Department of Cellular and Integrative Physiology, Indiana University,635 Barnhill Drive, Indianapolis, Indiana 46236, USA.
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First published December 15, 2001 - More info
The duodenum is the first segment of the small intestine, just distal to the gastric pylorus. This positions the epithelial lining of the duodenum directly in the path of destructive gastric acid leaving the stomach. Because pancreatic bicarbonate secretions only enter the gut lumen farther down the gastrointestinal tract, the early duodenum must defend itself, unaided, from this acidic stress. The duodenal defenses can be conveniently grouped as pre-epithelial (e.g., neutralization of acid in the lumen), epithelial (e.g., tight junctions, membrane impermeability to acid, secretion of alkali and mucus), and subepithelial (e.g., afferent and efferent neural mechanisms, blood flow). Each of these contributions to mucosal defense is potentially important to human health because acid damage is a crucial aggravating factor in formation and persistence of duodenal ulcers (1).
In terms of duodenal defense, strong interest has centered on the avid bicarbonate secretion mediated by duodenal epithelial cells. This is unequivocally the first line of defense, as the bicarbonate reaching the gut lumen will act to neutralize intraluminal acid (producing CO2 and water) before it ever reaches the cells. Elegant and rigorous experiments have shown that, as a consequence of this neutralization, the spaces directly adjacent to the epithelium have close to a neutral pH (2, 3). This juxtamucosal alkaline layer also contributes to mucosal defense by directly shielding duodenal epithelial cells from luminal acid. The article by Akiba et al. in this issue of the JCI (4) is interesting and important because it raises a new possibility: that bicarbonate secretory mechanisms may have an even greater role in acid defense through their effects on intracellular pH of duodenal epithelial cells.
The central observation reported by Akiba et al. is that two anion transport inhibitors (DIDS and NPPB) both block bicarbonate secretion into the lumen but that these agents have opposite effects on cellular damage in response to luminal acid (4). Most strikingly, NPPB actually reduces the damage in response to luminal acid. These results are not readily compatible with conventional models of extracellular defense, since inhibition of bicarbonate secretion will compromise both luminal neutralization of acid and the juxtamucosal alkaline layer. Despite uncertainty about the molecular specificity of the drugs, these new in vivo results clearly demonstrate a dissociation between bicarbonate secretion and cytoprotection.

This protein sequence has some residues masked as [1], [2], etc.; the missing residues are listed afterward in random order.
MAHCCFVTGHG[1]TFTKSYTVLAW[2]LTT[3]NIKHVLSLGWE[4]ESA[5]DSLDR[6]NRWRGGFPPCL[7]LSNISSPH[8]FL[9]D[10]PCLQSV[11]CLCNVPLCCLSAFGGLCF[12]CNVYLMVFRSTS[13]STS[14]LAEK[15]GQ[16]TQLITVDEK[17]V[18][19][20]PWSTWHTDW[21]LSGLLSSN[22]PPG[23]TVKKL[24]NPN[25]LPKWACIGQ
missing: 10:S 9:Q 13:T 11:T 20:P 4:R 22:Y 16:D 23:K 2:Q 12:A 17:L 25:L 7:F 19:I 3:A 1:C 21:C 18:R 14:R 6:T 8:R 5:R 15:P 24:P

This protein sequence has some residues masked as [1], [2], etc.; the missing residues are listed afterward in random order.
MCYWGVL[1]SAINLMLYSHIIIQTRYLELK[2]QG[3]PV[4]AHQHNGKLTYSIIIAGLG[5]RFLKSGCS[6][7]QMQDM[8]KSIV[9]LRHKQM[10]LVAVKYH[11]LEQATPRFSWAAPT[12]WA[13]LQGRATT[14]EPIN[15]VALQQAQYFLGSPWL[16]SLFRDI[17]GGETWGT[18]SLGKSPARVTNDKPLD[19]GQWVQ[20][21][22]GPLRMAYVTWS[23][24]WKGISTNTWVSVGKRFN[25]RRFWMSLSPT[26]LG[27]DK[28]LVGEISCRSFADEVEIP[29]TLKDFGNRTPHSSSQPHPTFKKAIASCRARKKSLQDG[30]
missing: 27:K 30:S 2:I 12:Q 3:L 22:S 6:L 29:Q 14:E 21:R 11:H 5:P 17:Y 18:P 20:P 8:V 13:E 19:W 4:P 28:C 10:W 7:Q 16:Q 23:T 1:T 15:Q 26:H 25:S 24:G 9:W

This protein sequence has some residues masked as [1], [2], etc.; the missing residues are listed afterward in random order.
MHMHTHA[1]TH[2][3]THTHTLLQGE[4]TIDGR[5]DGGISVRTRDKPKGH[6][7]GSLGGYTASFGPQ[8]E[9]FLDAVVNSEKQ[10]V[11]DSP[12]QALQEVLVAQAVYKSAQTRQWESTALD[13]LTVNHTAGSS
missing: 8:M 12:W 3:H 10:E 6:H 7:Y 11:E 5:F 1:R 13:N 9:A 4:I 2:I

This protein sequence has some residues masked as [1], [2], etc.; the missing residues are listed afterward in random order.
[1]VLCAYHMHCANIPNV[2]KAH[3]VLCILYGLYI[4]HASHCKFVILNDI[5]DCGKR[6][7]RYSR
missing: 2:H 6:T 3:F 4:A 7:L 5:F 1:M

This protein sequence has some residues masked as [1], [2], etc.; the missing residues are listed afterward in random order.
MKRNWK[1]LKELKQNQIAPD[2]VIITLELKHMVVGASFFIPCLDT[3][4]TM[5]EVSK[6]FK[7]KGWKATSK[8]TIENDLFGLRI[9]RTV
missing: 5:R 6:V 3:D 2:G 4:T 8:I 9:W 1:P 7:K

The authors extend their findings by measuring cytosolic pH in duodenal epithelial cells and showing that DIDS causes cellular acidification, whereas NPPB causes cellular alkalinization (4). They hypothesize that, at least in their specific condition, cytoprotection is mediated by bicarbonate transport, creating a relatively alkaline pH on the inside rather than the outside of the epithelial cell. If this hypothesis is correct, a corollary is that such effects on intracellular pH would be the dominant protective effect compared with extracellular pH changes. Neither hypothesis can be proven yet, because the mechanisms of DIDS and NPPB action remain speculative, and it is unknown whether changes in extracellular pH occurred as predicted in these experiments. The authors speculate that NPPB inhibits bicarbonate efflux from the cell via the apical cystic fibrosis transmembrane conductance regulator (CFTR) anion channel, leading to an accumulation of intracellular bicarbonate and consequent alkalinization (4). In contrast, DIDS might inhibit basolateral bicarbonate uptake via NBC1-mediated Na+/HCO3– cotransport, causing cellular acidification in the absence of adequate alkali uptake. The ideas are readily compatible with current evidence about bicarbonate transport routes, although molecular mechanisms of duodenal bicarbonate secretion remain controversial (5).